The DV arrest is artfully covered up by the city police department (remember, this is the same department Goldilocks makes financial decisions about as councilwoman) but the town clerk, who hates Goldilocks as much as she hates Mayor, lets the information about Glock's arrest slip in a whispered phone call to NE.
Strangely enough, the arrest record filed at the county jail shows Glocks has been arrested for littering, not domestic violence, so NE can't get information from the county on the arrest and promptly starts to descend into an overcaffeinated, conspiracy-induced, on-deadline psychosis. NE calls the town police chief, who too-quickly says he "knows nothing about what happened over the weekend" and she manages to strongarm him into providing a copy of Glock's arrest record. Which she didn't know you could even ask for until the sheriff's office became interested in why the arrest of the councilwoman had been wrongly coded in their system. And which the chief refuses to fax NE for "security reasons," even the NE runs the newspaper basically out of her laundry room while she's folding socks, and which now means he's doomed the NE to a 60-mile round-trip drive to retrieve the copies. (Which the police chief well knows.)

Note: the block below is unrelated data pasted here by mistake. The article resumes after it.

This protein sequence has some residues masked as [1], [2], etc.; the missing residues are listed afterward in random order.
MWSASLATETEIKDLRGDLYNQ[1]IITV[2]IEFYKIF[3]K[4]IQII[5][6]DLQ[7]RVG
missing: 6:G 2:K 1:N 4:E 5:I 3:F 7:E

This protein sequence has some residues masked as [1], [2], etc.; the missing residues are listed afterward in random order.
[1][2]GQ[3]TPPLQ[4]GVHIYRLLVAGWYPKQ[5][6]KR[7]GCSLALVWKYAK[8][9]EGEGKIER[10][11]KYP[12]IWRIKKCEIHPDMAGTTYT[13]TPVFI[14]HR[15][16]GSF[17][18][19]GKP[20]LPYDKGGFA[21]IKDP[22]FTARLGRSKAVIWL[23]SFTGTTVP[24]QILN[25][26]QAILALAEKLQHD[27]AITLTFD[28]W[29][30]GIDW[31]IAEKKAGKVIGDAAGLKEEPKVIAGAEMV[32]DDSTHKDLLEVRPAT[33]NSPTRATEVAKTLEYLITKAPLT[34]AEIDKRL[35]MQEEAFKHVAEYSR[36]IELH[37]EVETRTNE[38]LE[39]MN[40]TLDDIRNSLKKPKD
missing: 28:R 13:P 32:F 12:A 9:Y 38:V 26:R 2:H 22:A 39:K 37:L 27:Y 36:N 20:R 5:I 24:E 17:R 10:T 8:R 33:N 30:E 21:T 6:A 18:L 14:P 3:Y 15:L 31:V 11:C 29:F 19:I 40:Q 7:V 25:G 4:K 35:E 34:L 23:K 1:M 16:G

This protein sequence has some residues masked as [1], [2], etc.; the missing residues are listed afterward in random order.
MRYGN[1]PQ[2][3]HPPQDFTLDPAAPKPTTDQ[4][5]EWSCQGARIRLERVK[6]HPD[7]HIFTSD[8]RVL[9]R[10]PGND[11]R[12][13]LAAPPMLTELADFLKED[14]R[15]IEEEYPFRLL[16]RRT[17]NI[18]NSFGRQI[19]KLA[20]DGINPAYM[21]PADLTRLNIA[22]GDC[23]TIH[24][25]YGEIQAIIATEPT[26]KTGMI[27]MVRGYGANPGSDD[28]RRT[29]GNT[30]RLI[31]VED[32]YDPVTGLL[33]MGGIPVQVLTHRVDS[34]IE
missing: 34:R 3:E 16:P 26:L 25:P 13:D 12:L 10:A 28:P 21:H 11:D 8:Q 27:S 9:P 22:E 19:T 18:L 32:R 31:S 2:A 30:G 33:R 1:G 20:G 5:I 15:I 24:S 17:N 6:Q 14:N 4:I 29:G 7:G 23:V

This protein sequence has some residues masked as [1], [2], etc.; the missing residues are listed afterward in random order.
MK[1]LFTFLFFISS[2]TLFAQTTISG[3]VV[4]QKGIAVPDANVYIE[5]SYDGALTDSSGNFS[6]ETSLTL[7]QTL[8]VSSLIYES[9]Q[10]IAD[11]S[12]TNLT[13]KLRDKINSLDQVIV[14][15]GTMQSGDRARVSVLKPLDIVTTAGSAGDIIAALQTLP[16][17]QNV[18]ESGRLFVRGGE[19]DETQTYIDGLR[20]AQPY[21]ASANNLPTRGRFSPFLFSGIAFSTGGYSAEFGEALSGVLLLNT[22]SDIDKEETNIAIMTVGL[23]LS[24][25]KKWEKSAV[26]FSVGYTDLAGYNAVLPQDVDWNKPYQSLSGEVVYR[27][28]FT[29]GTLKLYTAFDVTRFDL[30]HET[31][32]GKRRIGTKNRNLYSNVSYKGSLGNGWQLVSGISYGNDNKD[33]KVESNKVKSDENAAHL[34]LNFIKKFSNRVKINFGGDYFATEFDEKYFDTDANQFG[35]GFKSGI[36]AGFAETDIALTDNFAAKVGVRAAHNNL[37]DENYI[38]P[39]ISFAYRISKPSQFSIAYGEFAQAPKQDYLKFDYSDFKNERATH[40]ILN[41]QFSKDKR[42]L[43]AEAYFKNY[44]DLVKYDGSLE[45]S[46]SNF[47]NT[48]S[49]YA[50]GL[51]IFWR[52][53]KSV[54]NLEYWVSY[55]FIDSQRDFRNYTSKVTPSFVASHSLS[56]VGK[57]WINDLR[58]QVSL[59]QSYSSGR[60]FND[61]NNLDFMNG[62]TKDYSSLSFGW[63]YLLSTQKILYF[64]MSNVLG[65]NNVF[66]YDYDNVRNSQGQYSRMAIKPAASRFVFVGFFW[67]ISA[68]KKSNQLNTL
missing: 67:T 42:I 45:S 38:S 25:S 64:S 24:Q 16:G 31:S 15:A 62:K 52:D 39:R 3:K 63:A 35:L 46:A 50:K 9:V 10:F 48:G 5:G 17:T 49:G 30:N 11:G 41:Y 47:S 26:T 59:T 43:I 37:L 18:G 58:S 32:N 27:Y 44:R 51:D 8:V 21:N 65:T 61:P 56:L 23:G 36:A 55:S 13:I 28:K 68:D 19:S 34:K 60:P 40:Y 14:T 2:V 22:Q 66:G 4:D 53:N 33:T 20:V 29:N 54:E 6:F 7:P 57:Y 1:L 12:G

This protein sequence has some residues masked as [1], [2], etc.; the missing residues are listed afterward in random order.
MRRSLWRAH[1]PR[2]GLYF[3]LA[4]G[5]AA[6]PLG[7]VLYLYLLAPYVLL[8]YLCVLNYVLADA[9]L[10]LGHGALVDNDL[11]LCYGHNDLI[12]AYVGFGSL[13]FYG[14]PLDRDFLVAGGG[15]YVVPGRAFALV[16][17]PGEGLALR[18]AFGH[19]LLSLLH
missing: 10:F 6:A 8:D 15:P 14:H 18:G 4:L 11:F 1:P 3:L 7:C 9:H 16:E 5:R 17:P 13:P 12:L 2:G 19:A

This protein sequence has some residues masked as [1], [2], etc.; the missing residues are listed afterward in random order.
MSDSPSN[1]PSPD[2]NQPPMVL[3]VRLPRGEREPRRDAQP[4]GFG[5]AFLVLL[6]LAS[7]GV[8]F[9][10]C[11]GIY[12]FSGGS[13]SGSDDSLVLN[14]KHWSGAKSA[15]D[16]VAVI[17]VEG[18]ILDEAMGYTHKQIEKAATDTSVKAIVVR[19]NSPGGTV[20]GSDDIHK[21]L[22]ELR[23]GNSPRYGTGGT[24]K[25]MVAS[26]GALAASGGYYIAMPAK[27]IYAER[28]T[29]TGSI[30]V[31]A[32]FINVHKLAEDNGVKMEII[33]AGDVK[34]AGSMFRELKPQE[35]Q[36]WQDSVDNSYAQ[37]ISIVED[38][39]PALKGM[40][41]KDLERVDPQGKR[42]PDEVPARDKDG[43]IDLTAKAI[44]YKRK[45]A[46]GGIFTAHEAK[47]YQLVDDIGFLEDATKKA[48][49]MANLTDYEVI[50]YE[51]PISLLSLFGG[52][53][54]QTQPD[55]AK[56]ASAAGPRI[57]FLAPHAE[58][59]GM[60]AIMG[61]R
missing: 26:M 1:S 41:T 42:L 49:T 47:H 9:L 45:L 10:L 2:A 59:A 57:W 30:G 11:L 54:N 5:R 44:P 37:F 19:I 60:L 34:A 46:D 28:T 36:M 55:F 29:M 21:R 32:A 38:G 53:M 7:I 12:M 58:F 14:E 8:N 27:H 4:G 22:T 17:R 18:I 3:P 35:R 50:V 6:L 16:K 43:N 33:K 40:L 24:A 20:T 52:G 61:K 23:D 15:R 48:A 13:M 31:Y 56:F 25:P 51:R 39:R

Chief puts NE's arrest record copies in a manila envelope and leaves it on the clerk's desk for NE to pick up....unremarkable, except for the 20 yards of mailing tape that he's used to seal the envelope and the fact he's signed his name over the tape in permanent marker...a snarky move obviously designed to let the clerk know that he knew exactly who had ratted on Glocks. The clerk whispers to NE when she arrives that the city’s attorney had tried recently to talk to Goldilocks about the last time she came drunk to a meeting, and that Goldilocks had blamed her “giddiness” on having “got some” for the first time after a "long dry spell," a newsy tidbit (as Brenda Starr would say) that causes the NE to have a very unprofessional and slightly-hysterically-nervous giggling fit and which makes the whole drive worthwhile.
Mayor soon announces new city policy is that future meetings will be adjourned immediately if any elected official is suspected of drinking, a piece of news which NE prominmently headlines in the next issue...to the now-predictable overwhelming silence of the entire community.